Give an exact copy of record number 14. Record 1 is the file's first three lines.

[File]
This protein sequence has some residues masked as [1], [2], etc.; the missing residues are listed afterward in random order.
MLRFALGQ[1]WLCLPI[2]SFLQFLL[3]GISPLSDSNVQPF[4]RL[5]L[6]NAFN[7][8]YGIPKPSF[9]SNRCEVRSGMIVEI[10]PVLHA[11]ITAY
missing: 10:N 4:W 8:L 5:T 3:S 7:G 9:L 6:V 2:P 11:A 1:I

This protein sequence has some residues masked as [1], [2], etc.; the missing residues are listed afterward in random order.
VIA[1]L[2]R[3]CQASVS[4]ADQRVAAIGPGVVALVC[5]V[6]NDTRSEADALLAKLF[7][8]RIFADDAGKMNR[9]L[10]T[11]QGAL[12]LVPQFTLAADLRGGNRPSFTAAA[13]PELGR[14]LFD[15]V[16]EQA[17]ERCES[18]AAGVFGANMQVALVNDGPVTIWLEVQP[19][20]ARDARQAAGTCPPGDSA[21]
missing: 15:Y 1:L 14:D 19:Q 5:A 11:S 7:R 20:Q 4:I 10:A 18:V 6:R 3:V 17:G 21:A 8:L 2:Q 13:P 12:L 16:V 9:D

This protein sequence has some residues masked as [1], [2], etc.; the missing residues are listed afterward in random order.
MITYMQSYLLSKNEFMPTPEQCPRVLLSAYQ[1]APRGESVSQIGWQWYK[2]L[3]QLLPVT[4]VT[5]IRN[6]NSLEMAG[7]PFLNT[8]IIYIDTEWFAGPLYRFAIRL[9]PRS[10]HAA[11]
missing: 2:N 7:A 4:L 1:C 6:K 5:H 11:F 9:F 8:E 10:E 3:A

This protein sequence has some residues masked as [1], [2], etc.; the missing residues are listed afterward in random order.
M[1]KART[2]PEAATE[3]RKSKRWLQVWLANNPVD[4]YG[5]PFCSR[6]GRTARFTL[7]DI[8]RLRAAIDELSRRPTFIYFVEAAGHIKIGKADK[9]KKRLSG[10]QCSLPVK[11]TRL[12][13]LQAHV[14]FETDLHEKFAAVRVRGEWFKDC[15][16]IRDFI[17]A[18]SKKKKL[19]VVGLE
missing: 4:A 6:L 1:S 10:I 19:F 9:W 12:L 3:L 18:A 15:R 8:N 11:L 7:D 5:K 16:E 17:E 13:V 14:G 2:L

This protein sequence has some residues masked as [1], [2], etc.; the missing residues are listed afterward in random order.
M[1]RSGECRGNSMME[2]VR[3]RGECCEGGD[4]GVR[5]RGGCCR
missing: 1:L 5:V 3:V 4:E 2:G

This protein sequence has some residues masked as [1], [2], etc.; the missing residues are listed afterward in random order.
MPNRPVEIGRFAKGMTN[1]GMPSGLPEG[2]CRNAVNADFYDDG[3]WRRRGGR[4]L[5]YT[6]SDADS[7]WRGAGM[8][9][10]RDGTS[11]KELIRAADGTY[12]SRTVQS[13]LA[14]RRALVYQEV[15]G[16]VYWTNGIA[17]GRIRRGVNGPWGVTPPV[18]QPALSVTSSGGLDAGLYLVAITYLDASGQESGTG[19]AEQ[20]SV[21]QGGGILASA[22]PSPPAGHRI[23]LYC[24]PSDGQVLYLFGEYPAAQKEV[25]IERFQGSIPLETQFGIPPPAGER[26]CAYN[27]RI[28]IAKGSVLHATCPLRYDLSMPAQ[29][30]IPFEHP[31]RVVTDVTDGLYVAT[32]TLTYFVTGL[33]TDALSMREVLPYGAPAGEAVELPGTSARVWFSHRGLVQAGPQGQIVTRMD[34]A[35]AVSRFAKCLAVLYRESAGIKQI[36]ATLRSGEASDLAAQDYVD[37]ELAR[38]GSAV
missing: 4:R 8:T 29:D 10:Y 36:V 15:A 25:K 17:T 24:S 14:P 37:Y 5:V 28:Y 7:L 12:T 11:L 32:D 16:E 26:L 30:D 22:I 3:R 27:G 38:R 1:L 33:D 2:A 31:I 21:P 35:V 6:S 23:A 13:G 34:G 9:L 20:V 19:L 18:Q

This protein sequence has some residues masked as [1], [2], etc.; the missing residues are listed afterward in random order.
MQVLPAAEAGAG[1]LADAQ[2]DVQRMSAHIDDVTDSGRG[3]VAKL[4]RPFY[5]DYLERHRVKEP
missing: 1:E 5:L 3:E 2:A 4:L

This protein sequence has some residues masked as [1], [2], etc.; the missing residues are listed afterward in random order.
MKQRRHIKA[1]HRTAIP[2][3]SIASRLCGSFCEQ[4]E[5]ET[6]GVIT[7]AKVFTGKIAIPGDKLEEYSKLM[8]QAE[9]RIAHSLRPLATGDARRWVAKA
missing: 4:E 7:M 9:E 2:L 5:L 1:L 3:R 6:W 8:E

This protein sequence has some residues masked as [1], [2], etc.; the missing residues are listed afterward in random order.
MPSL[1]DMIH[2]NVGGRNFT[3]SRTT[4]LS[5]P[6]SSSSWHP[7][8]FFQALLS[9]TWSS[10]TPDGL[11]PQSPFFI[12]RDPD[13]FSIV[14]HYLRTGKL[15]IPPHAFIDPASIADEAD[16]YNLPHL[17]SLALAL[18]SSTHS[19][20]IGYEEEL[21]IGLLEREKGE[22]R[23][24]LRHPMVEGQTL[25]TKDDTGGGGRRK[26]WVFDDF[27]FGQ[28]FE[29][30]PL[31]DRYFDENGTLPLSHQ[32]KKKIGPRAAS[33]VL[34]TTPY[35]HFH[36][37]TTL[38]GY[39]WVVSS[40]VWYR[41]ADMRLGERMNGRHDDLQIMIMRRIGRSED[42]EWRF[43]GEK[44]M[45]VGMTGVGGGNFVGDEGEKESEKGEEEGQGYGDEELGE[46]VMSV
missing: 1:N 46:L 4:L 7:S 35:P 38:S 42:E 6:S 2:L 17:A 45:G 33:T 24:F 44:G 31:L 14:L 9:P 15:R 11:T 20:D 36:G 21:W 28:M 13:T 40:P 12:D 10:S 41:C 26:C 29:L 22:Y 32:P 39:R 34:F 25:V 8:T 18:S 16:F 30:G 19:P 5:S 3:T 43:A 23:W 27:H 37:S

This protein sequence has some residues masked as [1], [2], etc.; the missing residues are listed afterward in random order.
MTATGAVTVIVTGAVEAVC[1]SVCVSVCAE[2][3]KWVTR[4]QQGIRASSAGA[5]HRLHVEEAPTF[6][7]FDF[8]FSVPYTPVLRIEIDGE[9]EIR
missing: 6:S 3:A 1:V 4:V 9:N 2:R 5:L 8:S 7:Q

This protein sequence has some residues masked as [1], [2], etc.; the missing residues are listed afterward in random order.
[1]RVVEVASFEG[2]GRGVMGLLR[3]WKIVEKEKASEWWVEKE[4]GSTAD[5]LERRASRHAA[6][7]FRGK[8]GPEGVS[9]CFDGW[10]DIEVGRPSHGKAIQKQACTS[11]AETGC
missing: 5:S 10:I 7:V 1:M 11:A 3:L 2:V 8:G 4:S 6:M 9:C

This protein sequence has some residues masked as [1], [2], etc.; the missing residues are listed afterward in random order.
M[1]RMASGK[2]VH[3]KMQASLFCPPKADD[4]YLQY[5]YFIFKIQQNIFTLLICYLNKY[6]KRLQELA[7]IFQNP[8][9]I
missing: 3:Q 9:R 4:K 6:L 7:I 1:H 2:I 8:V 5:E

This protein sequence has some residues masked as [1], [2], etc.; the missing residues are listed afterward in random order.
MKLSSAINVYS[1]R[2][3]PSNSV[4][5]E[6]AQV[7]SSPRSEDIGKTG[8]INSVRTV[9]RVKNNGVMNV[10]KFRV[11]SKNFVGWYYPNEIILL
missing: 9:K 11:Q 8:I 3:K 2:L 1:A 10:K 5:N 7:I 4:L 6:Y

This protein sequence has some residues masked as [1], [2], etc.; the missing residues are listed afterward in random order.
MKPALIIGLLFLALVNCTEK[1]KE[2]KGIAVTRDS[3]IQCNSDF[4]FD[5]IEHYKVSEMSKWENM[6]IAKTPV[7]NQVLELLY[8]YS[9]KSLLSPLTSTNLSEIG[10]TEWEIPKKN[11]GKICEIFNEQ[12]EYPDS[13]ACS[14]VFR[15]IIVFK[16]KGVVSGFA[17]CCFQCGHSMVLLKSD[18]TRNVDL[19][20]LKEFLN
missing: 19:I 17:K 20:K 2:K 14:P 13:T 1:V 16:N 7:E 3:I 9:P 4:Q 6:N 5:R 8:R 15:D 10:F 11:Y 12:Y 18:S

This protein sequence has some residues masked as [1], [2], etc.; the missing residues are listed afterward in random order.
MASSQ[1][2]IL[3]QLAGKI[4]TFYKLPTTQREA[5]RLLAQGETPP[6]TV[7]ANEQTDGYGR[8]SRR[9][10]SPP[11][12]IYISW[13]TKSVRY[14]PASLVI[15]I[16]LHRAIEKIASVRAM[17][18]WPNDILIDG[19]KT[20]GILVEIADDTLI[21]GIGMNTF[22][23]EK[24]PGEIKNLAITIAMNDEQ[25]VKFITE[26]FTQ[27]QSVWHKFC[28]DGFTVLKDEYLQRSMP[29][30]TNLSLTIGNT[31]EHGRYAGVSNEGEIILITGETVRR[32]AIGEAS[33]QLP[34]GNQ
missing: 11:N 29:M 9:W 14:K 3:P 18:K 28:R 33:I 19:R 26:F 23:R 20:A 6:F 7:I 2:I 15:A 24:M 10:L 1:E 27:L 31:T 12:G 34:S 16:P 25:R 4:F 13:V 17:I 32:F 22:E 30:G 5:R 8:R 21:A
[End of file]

This protein sequence has some residues masked as [1], [2], etc.; the missing residues are listed afterward in random order.
MKPALIIGLLFLALVNCTEK[1]KE[2]KGIAVTRDS[3]IQCNSDF[4]FD[5]IEHYKVSEMSKWENM[6]IAKTPV[7]NQVLELLY[8]YS[9]KSLLSPLTSTNLSEIG[10]TEWEIPKKN[11]GKICEIFNEQ[12]EYPDS[13]ACS[14]VFR[15]IIVFK[16]KGVVSGFA[17]CCFQCGHSMVLLKSD[18]TRNVDL[19][20]LKEFLN
missing: 19:I 17:K 20:K 2:K 14:P 13:T 1:V 16:N 7:E 3:I 9:P 4:Q 6:N 5:R 8:R 15:D 10:F 11:Y 12:Y 18:S